Tuesday, May 21, 2013


So, the Inspector-General of Intelligence and Security has concluded that the GCSB did not actually break any laws. Colour me unsurprised. The Inspector-General is a total captive of the agencies he is supposed to be overseeing, reliant on them for support and information. Meanwhile, he's barred from inquiring into anything which is "operationally sensitive", which can be redefined by the agency at will to mushroom him. The net result: a paper "watchdog", who is no check and balance at all.

So its not really surprising that the Inspector-General echoes the GCSB's line that everything is fine and that the law is "unclear". "Nothing to see here, move along, and by the way we'll be having some extra spy powers thanks".

Meanwhile, we're expected to simultaneously believe that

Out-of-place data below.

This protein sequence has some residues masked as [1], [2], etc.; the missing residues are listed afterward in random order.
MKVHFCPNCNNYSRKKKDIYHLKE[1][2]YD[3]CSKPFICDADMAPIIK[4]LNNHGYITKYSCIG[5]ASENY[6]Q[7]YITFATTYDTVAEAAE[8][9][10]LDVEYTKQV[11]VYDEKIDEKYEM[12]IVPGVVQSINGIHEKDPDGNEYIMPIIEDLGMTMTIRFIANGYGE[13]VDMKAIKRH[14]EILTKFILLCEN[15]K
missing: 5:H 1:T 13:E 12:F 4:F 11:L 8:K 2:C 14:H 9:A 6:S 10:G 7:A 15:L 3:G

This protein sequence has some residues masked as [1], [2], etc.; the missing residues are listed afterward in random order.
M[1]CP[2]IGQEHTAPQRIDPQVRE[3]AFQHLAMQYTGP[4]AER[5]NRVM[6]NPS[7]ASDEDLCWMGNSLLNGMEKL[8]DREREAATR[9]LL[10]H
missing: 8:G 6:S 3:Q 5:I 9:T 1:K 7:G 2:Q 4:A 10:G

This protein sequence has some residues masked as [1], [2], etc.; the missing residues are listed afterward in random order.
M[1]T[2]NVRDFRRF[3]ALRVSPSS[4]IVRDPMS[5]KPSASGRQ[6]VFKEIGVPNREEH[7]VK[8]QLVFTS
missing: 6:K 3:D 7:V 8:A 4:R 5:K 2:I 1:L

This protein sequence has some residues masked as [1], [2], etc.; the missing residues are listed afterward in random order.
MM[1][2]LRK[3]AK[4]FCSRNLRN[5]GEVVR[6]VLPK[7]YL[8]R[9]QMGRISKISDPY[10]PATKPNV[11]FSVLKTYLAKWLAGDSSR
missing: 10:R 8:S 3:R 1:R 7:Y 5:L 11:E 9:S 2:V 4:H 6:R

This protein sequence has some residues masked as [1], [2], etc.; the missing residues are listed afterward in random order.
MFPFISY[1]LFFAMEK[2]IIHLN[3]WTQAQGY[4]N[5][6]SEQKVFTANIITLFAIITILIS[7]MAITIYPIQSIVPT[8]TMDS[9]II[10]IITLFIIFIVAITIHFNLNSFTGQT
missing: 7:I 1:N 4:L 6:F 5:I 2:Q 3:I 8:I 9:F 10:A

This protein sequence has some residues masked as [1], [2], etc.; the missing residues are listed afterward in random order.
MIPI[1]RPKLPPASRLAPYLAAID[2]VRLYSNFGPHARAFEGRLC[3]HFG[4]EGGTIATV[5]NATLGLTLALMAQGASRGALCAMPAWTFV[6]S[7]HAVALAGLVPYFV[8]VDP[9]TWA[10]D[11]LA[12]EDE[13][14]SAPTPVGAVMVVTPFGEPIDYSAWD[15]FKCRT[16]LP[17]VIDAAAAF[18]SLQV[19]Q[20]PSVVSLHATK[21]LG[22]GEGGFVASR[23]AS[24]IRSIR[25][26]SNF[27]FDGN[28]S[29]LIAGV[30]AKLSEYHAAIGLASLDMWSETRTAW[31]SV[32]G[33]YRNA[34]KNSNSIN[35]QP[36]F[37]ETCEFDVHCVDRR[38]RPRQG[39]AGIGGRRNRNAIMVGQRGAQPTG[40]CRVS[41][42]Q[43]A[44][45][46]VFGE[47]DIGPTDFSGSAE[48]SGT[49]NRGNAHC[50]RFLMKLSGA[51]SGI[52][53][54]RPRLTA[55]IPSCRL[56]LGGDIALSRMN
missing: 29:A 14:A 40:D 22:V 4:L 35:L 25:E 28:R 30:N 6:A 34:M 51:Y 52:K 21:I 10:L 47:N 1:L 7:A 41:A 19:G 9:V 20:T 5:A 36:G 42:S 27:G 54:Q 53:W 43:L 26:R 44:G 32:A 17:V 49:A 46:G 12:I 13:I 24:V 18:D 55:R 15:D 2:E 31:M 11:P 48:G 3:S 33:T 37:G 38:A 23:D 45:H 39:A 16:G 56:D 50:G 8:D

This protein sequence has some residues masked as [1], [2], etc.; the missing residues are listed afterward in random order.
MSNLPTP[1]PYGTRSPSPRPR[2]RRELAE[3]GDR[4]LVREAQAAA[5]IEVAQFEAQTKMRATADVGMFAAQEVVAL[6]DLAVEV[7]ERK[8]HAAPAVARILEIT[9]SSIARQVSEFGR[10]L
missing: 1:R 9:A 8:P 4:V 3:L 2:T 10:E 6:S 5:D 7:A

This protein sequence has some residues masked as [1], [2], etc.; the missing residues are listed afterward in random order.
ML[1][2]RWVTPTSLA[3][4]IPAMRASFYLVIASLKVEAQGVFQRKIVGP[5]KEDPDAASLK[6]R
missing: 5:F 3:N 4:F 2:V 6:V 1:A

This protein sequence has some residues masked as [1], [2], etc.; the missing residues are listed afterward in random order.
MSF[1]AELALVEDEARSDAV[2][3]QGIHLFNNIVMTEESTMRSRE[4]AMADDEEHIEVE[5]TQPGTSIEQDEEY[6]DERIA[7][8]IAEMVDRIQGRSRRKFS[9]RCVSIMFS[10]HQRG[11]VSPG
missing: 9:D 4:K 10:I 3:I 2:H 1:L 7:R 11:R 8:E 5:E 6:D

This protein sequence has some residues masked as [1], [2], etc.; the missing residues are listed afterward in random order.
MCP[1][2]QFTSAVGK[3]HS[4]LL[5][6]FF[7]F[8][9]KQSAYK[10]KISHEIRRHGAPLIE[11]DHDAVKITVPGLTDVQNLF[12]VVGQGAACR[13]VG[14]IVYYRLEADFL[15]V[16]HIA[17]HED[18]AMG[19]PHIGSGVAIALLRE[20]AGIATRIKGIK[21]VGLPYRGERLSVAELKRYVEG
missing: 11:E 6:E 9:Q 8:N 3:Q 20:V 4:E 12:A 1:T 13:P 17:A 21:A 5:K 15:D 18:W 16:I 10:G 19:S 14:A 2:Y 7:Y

all of the cases were based on serious issues including potential weapons of mass destruction development, people smuggling, foreign espionage in New Zealand and drug smuggling.

but also that
no arrest, prosecution or any other legal processes have occurred as a result of the information supplied to NZSIS by the GCSB.

Which if taken at face value means that someone is not doing their fucking job. Drug smuggling, people smuggling, WMD development and foreign espionage are all crimes punishable by severe penalties (basically 14 years to life imprisonment, unless the drugs smuggled are class C or lower). And they did all that spying and yet didn't manage to prosecute anyone? that suggests either incompetent prosecutors, or that the net is being cast too wide and that people's privacy is being invaded for no good reason. Either way, heads should roll.